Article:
In Darkness, Los Angeles has been reduced to a lawless wasteland after Bush's forces invaded California to prop up Schwarzenegger. While "scavengers" (flesh-eating zombies or flesh-eating minorities, take your pick) lurk in the ruins, secret agent Nellie Gail owns a building near the title intersection, and the tenants run a taco stand where the bodies she slaughters conveniently disappear. She kills people whenever she's in a bad mood, and sometimes when she's not. At one point she decides (that lazy plot device) to take over a (heavily armed) public bus and slaughters the (likely working-class minority) employees and (likely working-class minority) passengers, mowing them down with several specific kinds of automatic weapons, and that's just one of her acts of mindless mayhem.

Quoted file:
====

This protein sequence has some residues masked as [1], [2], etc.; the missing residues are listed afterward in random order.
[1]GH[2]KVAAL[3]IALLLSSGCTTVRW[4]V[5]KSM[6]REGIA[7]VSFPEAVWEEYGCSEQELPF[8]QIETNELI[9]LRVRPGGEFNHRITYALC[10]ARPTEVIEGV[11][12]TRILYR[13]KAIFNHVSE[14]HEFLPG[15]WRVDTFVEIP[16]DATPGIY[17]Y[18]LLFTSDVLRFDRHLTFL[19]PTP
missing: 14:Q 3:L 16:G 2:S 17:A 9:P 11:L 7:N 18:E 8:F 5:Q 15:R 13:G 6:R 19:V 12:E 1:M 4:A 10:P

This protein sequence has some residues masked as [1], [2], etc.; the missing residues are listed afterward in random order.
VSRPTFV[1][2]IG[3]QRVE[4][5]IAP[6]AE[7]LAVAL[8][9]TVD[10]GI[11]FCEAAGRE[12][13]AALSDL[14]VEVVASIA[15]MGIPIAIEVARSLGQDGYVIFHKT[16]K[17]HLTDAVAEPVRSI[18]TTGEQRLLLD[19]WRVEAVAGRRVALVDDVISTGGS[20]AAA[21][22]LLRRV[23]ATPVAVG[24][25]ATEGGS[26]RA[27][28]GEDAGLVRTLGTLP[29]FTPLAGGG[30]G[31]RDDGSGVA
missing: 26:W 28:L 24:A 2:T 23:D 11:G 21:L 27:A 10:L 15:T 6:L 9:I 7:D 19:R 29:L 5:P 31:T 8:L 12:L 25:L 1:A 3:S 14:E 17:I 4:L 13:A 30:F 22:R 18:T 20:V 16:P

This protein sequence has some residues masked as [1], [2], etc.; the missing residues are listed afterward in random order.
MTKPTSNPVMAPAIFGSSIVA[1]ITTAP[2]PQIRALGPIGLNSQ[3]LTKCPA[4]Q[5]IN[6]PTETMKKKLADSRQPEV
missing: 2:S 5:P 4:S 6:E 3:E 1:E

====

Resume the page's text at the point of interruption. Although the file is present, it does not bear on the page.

She's the protagonist. The antagonists are just fodder for Nellie's weapons of mass destruction. To call Nellie a sociopath is to give her more motivation than the book does. She's certainly no super-hero crusading for truth, justice, and the American way. Neither is she viewed with the kind of satiric irony needed to turn her into a symbol of all that's wrong with the American right.

Why Mayerson thought this story was ready for public consumption is a mystery. Even satire needs a serious aspect, a germ of truth for its audience. If Mayerson plans to write and publish more social satire, she'd do well to heed the advice of Erma Bombeck, that woman of classic American wit, "In humor, more than anything else, to be believed, you have to draw heavily from your own experiences."

I'm betting Mayerson has much more experience with the actual psychological violence the Republican right does to American women, than she does with fantasy firefights involving automatic weapons and severed heads aboard public transportation.

Wednesday, August 2, 2017

Book Review: Electricland (2010 Wapshott Press)